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Campania, an Italian wine region located in the south of the country, is the home of Naples. Campania is known primarily for producing youthful, fruit-forward white wines made from Fiano and Greco as well as red wines made from Aglianico, a grape introduced by the ancient Greeks.
Campania is one of the very oldest Italian wine regions, with its history dating all the back to the 12th century BC. Throughout Campania, there are influences and traditions dating back to the Greek, Roman and Byzantine empires. The Romans named the land “Campania Felix,” or “happy countryside.” Given its ancient history, it’s perhaps no surprise that Campania is the home of one of the most ancient wines of Italy: Falerno.
Of all the red grape varietals found in Campania, the most important is Aglianico. This is the source for the region’s two most famous red wines: Taurasi and Aglianico del Taburno. In terms of white grape varietals, the most famous are Fiano (which dates back nearly 2000 years) and Greco. These are used to produce the wines Fiano de Avellino and Greco di Tufo. Despite the ancient history of wines in Campania, the white wines are generally regarded today as being very youthful and aromatic.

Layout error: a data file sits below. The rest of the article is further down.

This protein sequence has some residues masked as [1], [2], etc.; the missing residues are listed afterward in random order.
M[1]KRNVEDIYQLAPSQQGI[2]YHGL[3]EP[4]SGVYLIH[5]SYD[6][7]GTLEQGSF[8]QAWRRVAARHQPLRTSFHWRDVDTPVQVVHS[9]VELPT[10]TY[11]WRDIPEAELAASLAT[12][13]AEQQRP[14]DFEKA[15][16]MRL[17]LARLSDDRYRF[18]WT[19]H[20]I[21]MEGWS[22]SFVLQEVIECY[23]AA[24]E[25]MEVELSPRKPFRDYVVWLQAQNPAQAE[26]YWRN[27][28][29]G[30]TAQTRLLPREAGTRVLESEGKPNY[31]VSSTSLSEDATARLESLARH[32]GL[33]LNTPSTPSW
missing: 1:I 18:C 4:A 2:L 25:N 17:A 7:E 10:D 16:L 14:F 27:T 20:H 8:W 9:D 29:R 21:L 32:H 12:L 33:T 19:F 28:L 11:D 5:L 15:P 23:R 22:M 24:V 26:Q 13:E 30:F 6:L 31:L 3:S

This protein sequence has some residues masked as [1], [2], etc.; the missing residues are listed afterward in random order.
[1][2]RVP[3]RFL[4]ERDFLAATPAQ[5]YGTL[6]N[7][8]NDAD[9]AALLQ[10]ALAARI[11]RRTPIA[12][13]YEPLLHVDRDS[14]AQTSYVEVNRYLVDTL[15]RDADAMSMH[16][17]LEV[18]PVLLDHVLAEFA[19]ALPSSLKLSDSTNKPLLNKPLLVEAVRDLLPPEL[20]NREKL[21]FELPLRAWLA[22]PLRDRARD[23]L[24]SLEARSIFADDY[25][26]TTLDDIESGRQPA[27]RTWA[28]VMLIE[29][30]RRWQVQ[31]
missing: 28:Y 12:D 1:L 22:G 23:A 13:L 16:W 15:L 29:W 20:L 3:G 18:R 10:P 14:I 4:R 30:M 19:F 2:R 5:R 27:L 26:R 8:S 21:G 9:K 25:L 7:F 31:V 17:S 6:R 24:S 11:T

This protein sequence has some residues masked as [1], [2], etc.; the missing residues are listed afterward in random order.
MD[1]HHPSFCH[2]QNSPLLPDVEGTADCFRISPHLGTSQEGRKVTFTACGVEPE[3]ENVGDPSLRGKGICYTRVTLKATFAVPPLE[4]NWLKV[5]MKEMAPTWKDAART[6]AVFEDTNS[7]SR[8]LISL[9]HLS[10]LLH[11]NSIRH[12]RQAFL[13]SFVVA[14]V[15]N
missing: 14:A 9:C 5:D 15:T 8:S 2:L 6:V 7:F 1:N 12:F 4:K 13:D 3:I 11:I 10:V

Geographically, Campania is part of the “boot of Italy” (you can imagine it as being the “shin” of the leg). Given the proximity of Naples, Campania has always been a gastronomic, architectural, and artistic hub within Italy. It is also located within the shadow of Vesuvius, which accounts for the volcanic soils and the architectural ruins of Pompeii.
The region is known for its dry hot summers, mild winters and relatively long growing seasons. The heat is moderated by coastal Mediterranean breezes.